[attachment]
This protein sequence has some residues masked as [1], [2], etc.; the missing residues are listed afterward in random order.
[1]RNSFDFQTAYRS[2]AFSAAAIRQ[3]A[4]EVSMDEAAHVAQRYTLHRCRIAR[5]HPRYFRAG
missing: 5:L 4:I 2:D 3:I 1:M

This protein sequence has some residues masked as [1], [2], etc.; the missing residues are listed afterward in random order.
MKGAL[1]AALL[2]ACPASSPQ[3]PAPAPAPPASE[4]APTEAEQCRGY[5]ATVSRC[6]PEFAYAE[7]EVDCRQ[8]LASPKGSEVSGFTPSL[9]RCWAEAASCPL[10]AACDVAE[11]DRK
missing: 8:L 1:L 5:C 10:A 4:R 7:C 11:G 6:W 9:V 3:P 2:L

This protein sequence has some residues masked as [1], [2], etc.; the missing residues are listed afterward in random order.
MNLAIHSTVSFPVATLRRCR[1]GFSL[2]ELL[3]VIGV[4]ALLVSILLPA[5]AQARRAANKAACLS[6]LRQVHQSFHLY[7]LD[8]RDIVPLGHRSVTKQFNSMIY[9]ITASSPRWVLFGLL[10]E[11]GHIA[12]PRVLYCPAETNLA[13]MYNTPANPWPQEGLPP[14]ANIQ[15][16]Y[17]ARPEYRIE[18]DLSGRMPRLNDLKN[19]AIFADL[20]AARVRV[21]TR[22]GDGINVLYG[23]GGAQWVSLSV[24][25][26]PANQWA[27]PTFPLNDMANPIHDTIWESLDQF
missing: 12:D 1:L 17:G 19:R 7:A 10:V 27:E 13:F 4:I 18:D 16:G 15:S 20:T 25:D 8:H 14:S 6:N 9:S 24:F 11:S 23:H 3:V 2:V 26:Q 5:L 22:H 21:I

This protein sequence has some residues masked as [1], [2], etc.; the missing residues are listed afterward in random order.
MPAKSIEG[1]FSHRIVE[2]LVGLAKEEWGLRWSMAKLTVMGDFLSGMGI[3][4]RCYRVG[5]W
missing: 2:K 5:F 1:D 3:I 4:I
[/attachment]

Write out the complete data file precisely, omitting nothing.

This protein sequence has some residues masked as [1], [2], etc.; the missing residues are listed afterward in random order.
[1]RNSFDFQTAYRS[2]AFSAAAIRQ[3]A[4]EVSMDEAAHVAQRYTLHRCRIAR[5]HPRYFRAG
missing: 5:L 4:I 2:D 3:I 1:M

This protein sequence has some residues masked as [1], [2], etc.; the missing residues are listed afterward in random order.
MKGAL[1]AALL[2]ACPASSPQ[3]PAPAPAPPASE[4]APTEAEQCRGY[5]ATVSRC[6]PEFAYAE[7]EVDCRQ[8]LASPKGSEVSGFTPSL[9]RCWAEAASCPL[10]AACDVAE[11]DRK
missing: 8:L 1:L 5:C 10:A 4:R 7:C 11:G 6:W 9:V 3:P 2:L

This protein sequence has some residues masked as [1], [2], etc.; the missing residues are listed afterward in random order.
MNLAIHSTVSFPVATLRRCR[1]GFSL[2]ELL[3]VIGV[4]ALLVSILLPA[5]AQARRAANKAACLS[6]LRQVHQSFHLY[7]LD[8]RDIVPLGHRSVTKQFNSMIY[9]ITASSPRWVLFGLL[10]E[11]GHIA[12]PRVLYCPAETNLA[13]MYNTPANPWPQEGLPP[14]ANIQ[15][16]Y[17]ARPEYRIE[18]DLSGRMPRLNDLKN[19]AIFADL[20]AARVRV[21]TR[22]GDGINVLYG[23]GGAQWVSLSV[24][25][26]PANQWA[27]PTFPLNDMANPIHDTIWESLDQF
missing: 12:D 1:L 17:G 19:R 7:A 10:V 27:E 13:F 4:I 18:D 16:G 15:S 20:T 25:D 8:H 14:S 6:N 9:S 24:F 11:S 23:H 3:V 2:V 26:Q 5:L 22:H 21:I

This protein sequence has some residues masked as [1], [2], etc.; the missing residues are listed afterward in random order.
MPAKSIEG[1]FSHRIVE[2]LVGLAKEEWGLRWSMAKLTVMGDFLSGMGI[3][4]RCYRVG[5]W
missing: 2:K 5:F 1:D 3:I 4:I